What is the Kuiper Belt?

What is the Kuiper Belt? - I've lost track of who asked this one... sorry!

A plot of solar system object data. Units are in AU, Kuiper
belt objects are green. Not sure who to attribute this to, sorry!
Starting at around the orbit of Neptune*, the last planet from the Sun, extending out to about 50 AU and staying relatively close to the plane of our solar system, there's a region of space that can, in some ways, be compared to the asteroid belt that lies between the orbits of Mars and Jupiter. The asteroid belt is a belt (a region of space roughly and fuzzily circular around the Sun) that contains rather more asteroids than most of the rest of the solar system can be said to.

Now, here's where I wish I'd thought a bit more carefully about that last sentence before I started writing it, because the Kuiper belt isn't, as you may be forgiven now for thinking, a belt that contains rather more Kuipers than the rest of the solar system. It is, however, a belt around the Sun that contains rather more stuff than the rest of the solar system does. This is because a "Kuiper" isn't a thing, but the name of a person.

Anyway, the stuff that the Kuiper belt is made up of is largely different varieties** of ice, mixed up with smaller quantities of rock and clumped in lumps of varying sizes. The dwarf planets Haumea, Makemake and our dearly beloved Pluto are objects fitting this description that reside in the Kuiper belt. Over a thousand Kuiper belt objects have been discovered so far, the first being Pluto in 1930. The belt itself, however, was only discovered in 1992, and the object that caused this discovery was the snazzily named "(15760) 1992 QB1".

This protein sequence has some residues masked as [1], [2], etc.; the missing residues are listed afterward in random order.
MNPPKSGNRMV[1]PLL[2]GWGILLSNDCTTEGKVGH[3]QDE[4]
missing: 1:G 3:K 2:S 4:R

While the Kuiper belt was discovered in 1992, the existence of such a region has been put forwards with varying degrees of accuracy by various astronomers since very soon after Pluto was discovered. There is some controversy as to who deserves the credit for predicting it.

The largest known object in the Kuiper belt is Eris*** (bigger than Pluto, and known initially as Xena****). The smallest Kuiper belt object discovered so far that I'm aware of is a bit less than a kilometre across.





* That's about 30 AU from the Sun.
** The methane variety, the ammonia variety and the common-or-garden water variety.
*** Though Eris is technically in the 'scattered disk' part of the Kuiper belt, rather than the nice, stable part that you'd take home to meet your mother.
**** I don't know why, but my guess is that this was a candidate for being the 10th planet. It's arguably Eris/Xena's fault that Pluto isn't a planet any more.

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